The vote splits 2-2, and the show doesn’t bother waiting until the end of the episode to put doubt into who voted for whom, as the surefire nature of Nicky’s vote is silently called into question in Matt’s mind. But he gets a portion of the money anyway, as Bob wakes from his coma and casts the tiebreaking vote, deciding to include Matt in the pool because he’s “a good kid,” not realizing the part Matt played in his injury. It’s an overwrought sequence made all the more incongruous by the fleet nature with which it’s treated. Nothing is allowed to sink in, as the show keeps up the kind of breakneck pace that would be fine for an action drama or a high-concept procedural, but not for the kind of character study this show is purporting itself to be. Nothing resonates here the way it should, and while it’s partially the fault of the material, the distractingly exaggerated New York accents of some of the actors don’t help, as they border on cartoonish at certain points.
Yet, with all that said, there are some indications that the show will take on a more confident structure in subsequent episodes, as the groundwork is laid for some of the conflicts that will inform the season: did Nicky vote against Matt? Will Matt be able to come to terms with his guilt over the robbery? Will Bob find out? Those are the surface level questions, but there are other plots brewing for the future, such as the love triangle between Nicky, Samira and the handsome doctor her parents attempt to set her up with, in addition to the implosion of Denise’s marriage and the hints of possible infidelity between Matt and Leanne. But those plot points still need more nuanced writing and acting to carry off, and the only performance that really sticks is Luis Antonio Ramos, who effectively serves as the heart of the series. His fake-out speech to the other lottery winners, in which he pretends to be angry at them before revealing that he’s happy for his “family,” is the best scene of the entire episode. Antonio is the only person who feels like a three-dimensional character, and it’ll be interesting to see what the show does with its one heartfelt ace-in-the-hole. We already have some idea of what the show will do with Nicky and Matt, as the pilot opens with an incongruous flashforward that shows the brothers on the run from pursuing police cars. It’s a jarring bit of business that’s never brought up again, and I’m stumped as to why it was included, other than to provide a hook to prevent viewers from changing the channel within the first thirty seconds.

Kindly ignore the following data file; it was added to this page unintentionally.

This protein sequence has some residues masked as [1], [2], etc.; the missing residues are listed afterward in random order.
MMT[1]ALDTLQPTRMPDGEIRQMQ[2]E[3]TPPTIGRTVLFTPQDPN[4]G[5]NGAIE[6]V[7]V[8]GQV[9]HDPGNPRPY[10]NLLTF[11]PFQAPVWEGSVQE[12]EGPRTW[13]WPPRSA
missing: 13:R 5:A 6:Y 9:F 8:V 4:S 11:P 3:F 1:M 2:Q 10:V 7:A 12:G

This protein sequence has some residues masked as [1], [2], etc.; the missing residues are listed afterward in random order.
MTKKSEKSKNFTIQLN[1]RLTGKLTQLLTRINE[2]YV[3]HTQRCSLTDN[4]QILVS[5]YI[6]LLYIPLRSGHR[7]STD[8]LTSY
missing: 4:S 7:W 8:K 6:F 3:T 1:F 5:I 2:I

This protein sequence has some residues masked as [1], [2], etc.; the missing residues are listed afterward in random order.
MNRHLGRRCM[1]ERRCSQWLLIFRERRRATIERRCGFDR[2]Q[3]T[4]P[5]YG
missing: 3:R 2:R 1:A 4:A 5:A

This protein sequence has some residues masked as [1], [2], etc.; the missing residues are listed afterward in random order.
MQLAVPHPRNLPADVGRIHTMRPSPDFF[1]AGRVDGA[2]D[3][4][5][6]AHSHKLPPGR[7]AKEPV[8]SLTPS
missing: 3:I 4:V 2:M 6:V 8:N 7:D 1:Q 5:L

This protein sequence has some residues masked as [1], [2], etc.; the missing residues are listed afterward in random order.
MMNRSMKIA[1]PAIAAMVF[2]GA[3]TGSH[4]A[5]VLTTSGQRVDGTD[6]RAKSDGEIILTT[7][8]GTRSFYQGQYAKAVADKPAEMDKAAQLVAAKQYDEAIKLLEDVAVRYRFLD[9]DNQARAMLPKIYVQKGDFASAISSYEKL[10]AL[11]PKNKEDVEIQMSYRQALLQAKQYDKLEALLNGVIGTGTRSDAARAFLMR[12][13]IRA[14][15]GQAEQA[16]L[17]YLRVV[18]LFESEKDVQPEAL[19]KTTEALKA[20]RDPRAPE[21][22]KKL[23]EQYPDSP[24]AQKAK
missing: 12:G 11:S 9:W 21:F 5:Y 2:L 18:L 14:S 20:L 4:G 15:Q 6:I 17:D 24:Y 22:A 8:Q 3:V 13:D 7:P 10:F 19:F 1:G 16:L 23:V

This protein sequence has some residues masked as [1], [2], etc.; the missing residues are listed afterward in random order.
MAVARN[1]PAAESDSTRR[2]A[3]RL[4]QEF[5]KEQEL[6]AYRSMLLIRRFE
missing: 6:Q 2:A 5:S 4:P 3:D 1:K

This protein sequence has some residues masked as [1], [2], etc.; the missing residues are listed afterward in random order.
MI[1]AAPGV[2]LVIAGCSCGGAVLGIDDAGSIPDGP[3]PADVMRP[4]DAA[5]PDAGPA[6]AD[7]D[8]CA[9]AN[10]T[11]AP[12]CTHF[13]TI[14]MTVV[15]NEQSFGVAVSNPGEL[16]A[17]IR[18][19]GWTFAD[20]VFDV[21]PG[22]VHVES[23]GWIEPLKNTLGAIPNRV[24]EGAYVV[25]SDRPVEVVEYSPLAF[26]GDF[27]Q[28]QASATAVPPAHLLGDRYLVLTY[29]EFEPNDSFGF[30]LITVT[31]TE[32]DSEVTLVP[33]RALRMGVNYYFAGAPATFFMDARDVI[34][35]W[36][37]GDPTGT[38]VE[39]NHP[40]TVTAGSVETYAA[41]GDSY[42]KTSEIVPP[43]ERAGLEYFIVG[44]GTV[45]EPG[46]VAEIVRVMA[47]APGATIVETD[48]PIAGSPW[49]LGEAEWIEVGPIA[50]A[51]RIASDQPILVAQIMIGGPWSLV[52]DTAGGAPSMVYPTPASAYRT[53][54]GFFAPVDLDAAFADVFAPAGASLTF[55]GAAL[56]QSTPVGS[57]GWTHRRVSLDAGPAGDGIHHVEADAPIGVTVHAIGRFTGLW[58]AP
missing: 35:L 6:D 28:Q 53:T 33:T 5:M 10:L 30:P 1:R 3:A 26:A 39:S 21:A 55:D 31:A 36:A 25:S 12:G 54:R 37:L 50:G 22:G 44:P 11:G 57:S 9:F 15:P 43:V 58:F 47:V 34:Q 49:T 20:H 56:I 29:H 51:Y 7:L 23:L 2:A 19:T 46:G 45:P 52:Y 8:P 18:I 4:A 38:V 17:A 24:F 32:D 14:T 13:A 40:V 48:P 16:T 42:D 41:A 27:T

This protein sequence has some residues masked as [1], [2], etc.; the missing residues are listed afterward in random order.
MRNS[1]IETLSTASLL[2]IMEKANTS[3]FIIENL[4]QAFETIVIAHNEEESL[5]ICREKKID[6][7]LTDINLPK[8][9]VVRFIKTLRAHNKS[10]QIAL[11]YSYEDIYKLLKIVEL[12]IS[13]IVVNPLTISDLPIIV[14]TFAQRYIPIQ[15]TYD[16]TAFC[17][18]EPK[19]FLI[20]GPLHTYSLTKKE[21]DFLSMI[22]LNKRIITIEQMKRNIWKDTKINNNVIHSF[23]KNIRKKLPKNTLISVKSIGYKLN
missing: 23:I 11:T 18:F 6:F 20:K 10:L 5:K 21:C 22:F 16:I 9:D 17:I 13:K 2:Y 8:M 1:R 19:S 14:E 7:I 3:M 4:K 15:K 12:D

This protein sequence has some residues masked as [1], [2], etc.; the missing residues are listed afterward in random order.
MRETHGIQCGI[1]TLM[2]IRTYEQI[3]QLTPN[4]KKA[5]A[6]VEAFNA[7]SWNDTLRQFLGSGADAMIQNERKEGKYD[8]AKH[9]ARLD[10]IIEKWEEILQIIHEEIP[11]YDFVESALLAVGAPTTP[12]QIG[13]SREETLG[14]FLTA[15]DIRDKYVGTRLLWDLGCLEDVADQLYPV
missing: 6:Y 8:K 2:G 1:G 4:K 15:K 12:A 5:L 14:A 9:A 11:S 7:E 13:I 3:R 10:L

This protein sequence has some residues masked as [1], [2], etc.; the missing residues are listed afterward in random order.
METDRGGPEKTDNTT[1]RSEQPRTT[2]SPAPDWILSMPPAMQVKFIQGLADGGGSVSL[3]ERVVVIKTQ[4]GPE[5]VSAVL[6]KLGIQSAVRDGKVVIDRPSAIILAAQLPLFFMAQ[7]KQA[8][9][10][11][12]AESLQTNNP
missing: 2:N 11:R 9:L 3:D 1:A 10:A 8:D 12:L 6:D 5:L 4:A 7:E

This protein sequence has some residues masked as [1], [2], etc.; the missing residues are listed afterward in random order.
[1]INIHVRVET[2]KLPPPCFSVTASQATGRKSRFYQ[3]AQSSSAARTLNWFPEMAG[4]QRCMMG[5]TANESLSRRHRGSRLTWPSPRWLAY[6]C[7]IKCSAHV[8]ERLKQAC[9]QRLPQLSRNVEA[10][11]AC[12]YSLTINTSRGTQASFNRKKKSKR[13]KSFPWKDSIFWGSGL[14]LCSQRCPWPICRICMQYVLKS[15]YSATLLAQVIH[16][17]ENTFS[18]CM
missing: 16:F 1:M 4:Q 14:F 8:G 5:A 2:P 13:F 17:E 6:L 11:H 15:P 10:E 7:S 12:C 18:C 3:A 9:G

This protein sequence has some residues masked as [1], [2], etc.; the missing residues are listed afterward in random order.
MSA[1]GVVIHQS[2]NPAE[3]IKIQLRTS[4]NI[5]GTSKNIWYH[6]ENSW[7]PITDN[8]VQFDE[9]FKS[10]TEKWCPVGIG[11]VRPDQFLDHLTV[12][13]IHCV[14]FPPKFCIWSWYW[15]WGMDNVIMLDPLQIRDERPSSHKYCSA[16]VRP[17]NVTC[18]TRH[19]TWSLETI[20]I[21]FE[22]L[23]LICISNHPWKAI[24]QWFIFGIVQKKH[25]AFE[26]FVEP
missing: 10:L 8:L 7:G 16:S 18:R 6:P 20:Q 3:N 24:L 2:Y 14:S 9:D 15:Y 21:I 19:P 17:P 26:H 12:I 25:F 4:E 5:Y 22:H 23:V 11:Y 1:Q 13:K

As the episode comes to a close, with Matt speaking up for the other winners by saying how “lucky” they all are, the question remains of just how the series is going to sustain itself with the fairly rote premise of money ruining everything. While Lucky 7 is miles upon miles away from the worst thing I’ve seen, I don’t exactly have loads of confidence that the series will right itself or do anything novel with its narrative. But then, series have turned themselves around from worse pilots than this. It should be intriguing, at the very least, to see if Lucky 7 is capable of such a feat.